That said, they’ll also serve breakfast until 5PM, so… I’ll probably go at least once anyway. Giving me breakfast food whenever I want is pretty much the way straight to my heart (Just ask Tom!).

  3. While I agree that this EatWellDC location has had continual identity confusion, I find the comparison to Busboys way off. My office is only one block from Busboys and I frequent it often for business lunches and happy hours. There’s plenty of suits and stilettos hanging out there and lately I’ve seen quite a few baby strollers. Plus with Andy Shallal opening his third location, the whole concept feels less unique now that it is a local chain.

    I tried Commissary for brunch and they had attentive service without making us feel rushed. We took as long as we wanted and enjoyed our meal. And you can’t beat the prices! For me, the great value is what makes this a great neighborhood hangout.

    Perhaps the owners could take a look at the layout so all the legions of laptop users don’t feel like they’re on a stage.

  4. Thanks for the comment, Mike. All I meant is that Commissary is aspiring to the same type of concept as Busboys – a bar/coffeehouse/restaurant hybrid. That’s it – I’m not drawing any further comparison between the two. Perhaps I should write about Busboys in the future, as it also brings up some interesting points on development, gentrification, et al.

    However, as to the service at Commissary for food, I’ve had one nicely served brunch there and one appallingly served lunch. So 50/50 on food service.

    And yes, you can beat the prices. Go to the dive at the corner of P & 14th for breakfast. ;)

  5. I always question urbanites who embrace “grit” and decry gentrification. Why? I for one am an urbanite simply because life is easier living close to work and having stores, restaurants, and attractions at my doorstep. I like clean restaurants and safe neighborhoods. Call me a yuppie if you will. I can occupy myself and live a full life without having to pose as an urban hipster.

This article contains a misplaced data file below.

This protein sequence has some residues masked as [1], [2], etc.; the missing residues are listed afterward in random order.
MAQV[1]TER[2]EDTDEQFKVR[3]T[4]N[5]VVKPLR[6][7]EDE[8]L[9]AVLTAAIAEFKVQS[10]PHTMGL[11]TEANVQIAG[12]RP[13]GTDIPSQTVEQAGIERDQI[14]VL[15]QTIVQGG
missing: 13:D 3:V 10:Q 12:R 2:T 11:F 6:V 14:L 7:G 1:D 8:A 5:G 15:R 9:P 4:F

6. People live in cities for many different reasons. Certainly, convenience is a big factor. But atmosphere is also high on the list for many.

    So, Hipster vs Yuppie? Not necessarily. I think it’s more complex than that. Why would it be “posing” to accept the fact that not everything is clean and safe, that life can’t always be easy?

    And, do these labels really matter anymore? Isn’t everyone a hybrid in these days of egocasting anyway?

    These are all really interesting comments and I hope to revisit the issues that are coming out in a larger article soon. I’ll have to mull it over.

  7. Wayan, Tom and I once had a discussion over drinks about styles of gentrification and our general consensus could be boiled down to “14th Street Yay, 7th Street, BOO!”

    You wouldn’t recognize either of these stretches of road from a decade ago, but the evolution of the 14th street region around Studio theater is nothing like the changes on 7th. Certainly there’s a lot of people who like the way the region around Chinatown has changed, otherwise it wouldn’t continue to be successful.

    I’m troubled, though, by the fact that places like Clydes, Fuddruckers, Gordon Biersch, Potbelly, etc seem to have -completely- displaced the independent eateries. A happy middle ground would be awesome, but it never seems to exist. There’s some critical mass of chain restaurant that – once it gets there – somehow pushes out everything else.

    So if my choices are only those two extremes I’ll take the urban hipster label (as laughable as it is to anyone who knows me) since I can find chain stores anywhere. I’d rather have it all, though. How do we manage it?

  8. I suspect that the reason the middle ground never seems to exist is that the chains are able to bid higher for space, which pushes up rents until the local businesses (who don’t have other locations that can make the money until the new location is profitable) can’t afford to move in. That’s just my uneducated guess, though.

  9. Yes, things change-but as a middle aged black Washingtonian, the cocktail of radical age and race change is enough to keep my therapist working for a long time..